There’s also a summary here that summarizes the “archaeological” investigations made at Canyon de Chelly since the Spanish first encountered it in the late 18th century, although a great deal of activities listed – as pointed out – are more akin to looting than to any kind of scholarship. When you visit, be sure to enjoy and to leave no trace.


How to See Petra

Luckily most of the planes that fly in and out of Jordan look better than this!


If you’ve always wanted to go, just do it. You won’t be disappointed with a visit to Petra.

Traveling into and around Jordan is easier and smoother than you might expect.

I flew into Amman (AMM) on Royal Jordanian, a oneworld airline that offers a daily direct flight from Chicago’s O’Hare that I booked on AA (at 14 hours or so, it’s a long haul).

Upon arrival, I grabbed a simcard for my phone at the airport I was ready to roll.



Once in country, I attended an archaeological conference (WAC-7) for the better part of a week, basing myself around Madaba and the Dead Sea.

I stayed at the cheap and cheerful Mariam Hotel in Madaba on the advice of a fellow archaeologist who’s worked in the region. Basic, no nonsense, affordable lodgings with a “rooftop” breakfast that is awesome. Think hummus and eggs!

Madaba is a great place to get up and running if you’ve just flown into Jordan. Cheaper than either Amman or the Dead Sea by a fair stretch, it’s a conveniently located (30 minute cab ride from airport) non-descript town that has a colorful history and several sites (the Madaba Map, to start) well worth checking out.

I used the time in Madaba to get my bearings. After that, I rented a car to get myself to Petra. The car seemed a bit worse for the wear but it never broke down. I arranged it through the hotel, where they dropped it off for me (with a near-empty tank). Their name? Reliable Rentals, but of course.

I drove from Madaba to Petra on the Dead Sea highway and back roads via Karak, and afterwards back to Madaba via the Desert Highway. I was stoked for the freedom my wheels afforded and felt safe traveling alone (although I didn’t stop or linger all that much between my destinations, but most certainly would have if only I had more time).


Petra at sunrise


In Petra I stayed at the Petra Moon Hotel, which is one of the closest hotels to the entrance of the World Heritage site itself at just a few minutes walk.

It had a decent breakfast (that I mainly missed as I left too early) and a room that felt downright fancy after the Mariam in Madaba – but somehow less personal too.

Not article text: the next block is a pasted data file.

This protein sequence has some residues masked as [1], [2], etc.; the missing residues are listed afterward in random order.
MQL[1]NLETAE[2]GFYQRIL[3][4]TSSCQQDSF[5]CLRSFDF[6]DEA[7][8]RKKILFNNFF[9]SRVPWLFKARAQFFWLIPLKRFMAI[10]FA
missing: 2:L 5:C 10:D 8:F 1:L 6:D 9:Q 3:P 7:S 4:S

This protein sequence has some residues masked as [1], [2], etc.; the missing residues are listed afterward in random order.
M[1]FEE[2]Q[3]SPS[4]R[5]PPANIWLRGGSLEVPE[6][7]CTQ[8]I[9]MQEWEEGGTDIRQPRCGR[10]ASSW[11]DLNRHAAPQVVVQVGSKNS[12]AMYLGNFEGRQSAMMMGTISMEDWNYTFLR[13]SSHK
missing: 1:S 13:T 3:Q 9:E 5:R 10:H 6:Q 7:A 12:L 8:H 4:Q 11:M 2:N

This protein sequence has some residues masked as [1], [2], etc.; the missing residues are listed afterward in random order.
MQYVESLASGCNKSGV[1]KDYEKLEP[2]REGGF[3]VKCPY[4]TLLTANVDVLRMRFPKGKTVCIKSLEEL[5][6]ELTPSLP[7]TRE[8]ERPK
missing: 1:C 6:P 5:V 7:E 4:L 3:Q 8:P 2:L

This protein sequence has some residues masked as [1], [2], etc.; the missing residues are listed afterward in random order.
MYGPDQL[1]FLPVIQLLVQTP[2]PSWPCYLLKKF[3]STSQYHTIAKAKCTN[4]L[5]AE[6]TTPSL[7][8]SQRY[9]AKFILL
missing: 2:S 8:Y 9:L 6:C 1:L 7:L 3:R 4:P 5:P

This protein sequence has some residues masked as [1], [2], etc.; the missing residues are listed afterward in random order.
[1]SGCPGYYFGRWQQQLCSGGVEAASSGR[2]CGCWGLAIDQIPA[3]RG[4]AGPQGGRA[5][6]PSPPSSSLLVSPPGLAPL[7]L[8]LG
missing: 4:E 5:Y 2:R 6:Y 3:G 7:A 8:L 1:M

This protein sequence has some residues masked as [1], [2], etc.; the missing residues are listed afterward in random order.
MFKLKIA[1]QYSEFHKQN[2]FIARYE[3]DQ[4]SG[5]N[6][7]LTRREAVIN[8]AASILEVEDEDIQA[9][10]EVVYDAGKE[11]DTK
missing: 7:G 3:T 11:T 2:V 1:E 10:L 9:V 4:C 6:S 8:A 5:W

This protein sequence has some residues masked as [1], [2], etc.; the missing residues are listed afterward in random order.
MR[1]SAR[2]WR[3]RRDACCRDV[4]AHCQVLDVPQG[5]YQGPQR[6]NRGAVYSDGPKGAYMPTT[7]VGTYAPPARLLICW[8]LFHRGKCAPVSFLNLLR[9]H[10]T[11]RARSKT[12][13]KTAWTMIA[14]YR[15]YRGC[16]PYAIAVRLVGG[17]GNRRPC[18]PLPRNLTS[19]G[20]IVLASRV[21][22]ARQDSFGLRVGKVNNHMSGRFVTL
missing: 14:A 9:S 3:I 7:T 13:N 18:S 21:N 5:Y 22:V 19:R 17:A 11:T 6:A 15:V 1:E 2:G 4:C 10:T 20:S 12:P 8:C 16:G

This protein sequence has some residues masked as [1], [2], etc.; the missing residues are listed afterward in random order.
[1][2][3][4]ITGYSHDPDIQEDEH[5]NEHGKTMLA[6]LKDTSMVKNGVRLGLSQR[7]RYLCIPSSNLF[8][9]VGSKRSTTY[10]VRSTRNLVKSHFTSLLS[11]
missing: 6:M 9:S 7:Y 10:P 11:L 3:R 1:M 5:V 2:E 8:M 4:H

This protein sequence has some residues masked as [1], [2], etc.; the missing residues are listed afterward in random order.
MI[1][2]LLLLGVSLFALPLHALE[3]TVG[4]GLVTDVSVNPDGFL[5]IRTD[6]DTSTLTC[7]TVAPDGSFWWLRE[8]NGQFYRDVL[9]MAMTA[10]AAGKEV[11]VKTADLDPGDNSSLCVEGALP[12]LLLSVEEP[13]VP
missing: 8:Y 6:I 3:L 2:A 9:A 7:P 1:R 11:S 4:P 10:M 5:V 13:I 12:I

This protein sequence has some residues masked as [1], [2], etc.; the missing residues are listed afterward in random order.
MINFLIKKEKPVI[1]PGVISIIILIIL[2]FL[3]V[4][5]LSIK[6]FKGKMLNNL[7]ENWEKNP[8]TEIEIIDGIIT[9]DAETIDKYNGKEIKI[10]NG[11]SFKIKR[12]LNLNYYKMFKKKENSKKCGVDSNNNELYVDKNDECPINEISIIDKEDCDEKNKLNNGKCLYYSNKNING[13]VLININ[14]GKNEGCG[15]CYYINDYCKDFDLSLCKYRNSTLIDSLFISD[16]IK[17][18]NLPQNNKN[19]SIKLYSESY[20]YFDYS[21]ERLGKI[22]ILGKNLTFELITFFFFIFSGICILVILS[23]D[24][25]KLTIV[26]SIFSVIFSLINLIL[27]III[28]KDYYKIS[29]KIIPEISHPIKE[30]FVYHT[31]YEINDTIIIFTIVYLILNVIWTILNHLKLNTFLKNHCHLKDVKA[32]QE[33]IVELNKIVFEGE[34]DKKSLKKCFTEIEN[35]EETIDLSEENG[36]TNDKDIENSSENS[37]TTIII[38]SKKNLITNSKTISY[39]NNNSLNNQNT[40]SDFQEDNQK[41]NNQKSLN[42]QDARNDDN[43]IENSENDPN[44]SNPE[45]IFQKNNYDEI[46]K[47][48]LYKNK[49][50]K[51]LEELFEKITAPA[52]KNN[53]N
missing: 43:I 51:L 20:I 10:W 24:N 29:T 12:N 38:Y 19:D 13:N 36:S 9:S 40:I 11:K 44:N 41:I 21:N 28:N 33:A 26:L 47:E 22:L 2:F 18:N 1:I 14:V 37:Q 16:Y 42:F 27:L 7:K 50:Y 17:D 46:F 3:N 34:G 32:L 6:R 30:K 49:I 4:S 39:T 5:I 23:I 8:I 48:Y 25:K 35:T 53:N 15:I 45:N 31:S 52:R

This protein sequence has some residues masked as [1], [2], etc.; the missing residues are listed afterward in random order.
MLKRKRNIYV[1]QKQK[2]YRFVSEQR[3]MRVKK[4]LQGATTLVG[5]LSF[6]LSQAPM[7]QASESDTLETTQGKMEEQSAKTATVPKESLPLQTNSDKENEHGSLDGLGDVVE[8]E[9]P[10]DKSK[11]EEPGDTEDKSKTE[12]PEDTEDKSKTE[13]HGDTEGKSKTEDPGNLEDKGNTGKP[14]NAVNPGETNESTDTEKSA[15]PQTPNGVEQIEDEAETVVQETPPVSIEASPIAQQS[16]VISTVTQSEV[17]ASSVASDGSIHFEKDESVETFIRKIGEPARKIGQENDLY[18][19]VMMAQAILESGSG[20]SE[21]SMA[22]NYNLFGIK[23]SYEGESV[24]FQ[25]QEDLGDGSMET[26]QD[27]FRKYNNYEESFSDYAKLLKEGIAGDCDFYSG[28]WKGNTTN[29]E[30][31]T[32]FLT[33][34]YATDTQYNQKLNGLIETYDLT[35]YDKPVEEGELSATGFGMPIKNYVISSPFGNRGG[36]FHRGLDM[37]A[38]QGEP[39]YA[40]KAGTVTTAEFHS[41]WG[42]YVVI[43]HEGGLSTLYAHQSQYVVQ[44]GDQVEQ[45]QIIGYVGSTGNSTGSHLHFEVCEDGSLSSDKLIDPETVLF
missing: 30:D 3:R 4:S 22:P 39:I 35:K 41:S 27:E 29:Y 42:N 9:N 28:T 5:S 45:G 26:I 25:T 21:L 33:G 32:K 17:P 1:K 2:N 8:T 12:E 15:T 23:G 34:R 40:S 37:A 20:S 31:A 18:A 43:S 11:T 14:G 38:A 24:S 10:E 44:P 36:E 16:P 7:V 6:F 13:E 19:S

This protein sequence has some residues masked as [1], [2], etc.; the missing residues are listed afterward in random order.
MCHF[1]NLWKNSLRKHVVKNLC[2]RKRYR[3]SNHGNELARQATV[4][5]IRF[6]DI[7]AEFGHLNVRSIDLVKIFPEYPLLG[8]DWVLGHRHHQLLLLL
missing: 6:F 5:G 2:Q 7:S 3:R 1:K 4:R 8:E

Petra itself is huge. It really is a city – you could wander around for days. For a good look, head in there prepared to stick around.

Here are the essentials that I packed in every day:

  • food
  • cameraThere is no end of things to see in Petra
  • guidebook
  • headlamp
  • knife/multitool
  • down vest
  • beanie
  • rain jacket
  • money in small bills (for trinkets, snacks, and last minute donkey rides)


I primarily relied on the map and route descriptions from my guidebook, the Rough Guide to Jordan to get around. This worked great as I was able to survey the options and make plans but also able to look up places as I came upon them to learn a little context.

I wore long pants with a wicking tee, and a long sleeved shirt that I took on and off depending on the conditions. Hot and cold with variable weather means it’s good to be able to cover up but also to keep cool. It’s a desert, with the according highs and lows.



Petra is truly a photographer’s mecca. If you’re a photographer with any weakness for history you will be simply overwhelmed. You should be spending at least a few days here, or more.

One thing I would have loved to have with me is Canon’s 24mm tilt-shift lens. Staring up at all these incredible carved faces of rock means that convergence is everywhere. Being able to take that out in the field would have been fantastic.

Another great mission would be going after epic time-lapses at Petra. Given the desert environment, the light, and the ruins, rich potential definitely exists.

One can obviously shoot a variety of lenses. As I wanted to travel light, my approach was to spend one day shooting a wide angle lens and another shooting a long lens. The first day I toted a tripod, the second I did not. It was interesting to “see” the place differently depending on what I had with me to shoot it.

Take your time. I could happily set up shop there for weeks. I’d be in with the camels!



Here’s an fascinating account of a 19th century photographer’s visit to Petra:


This is what I believe to be the official government site for Petra:


This is a fine account of a 4th of July softball game hosted by Brown archaeologists working at Petra: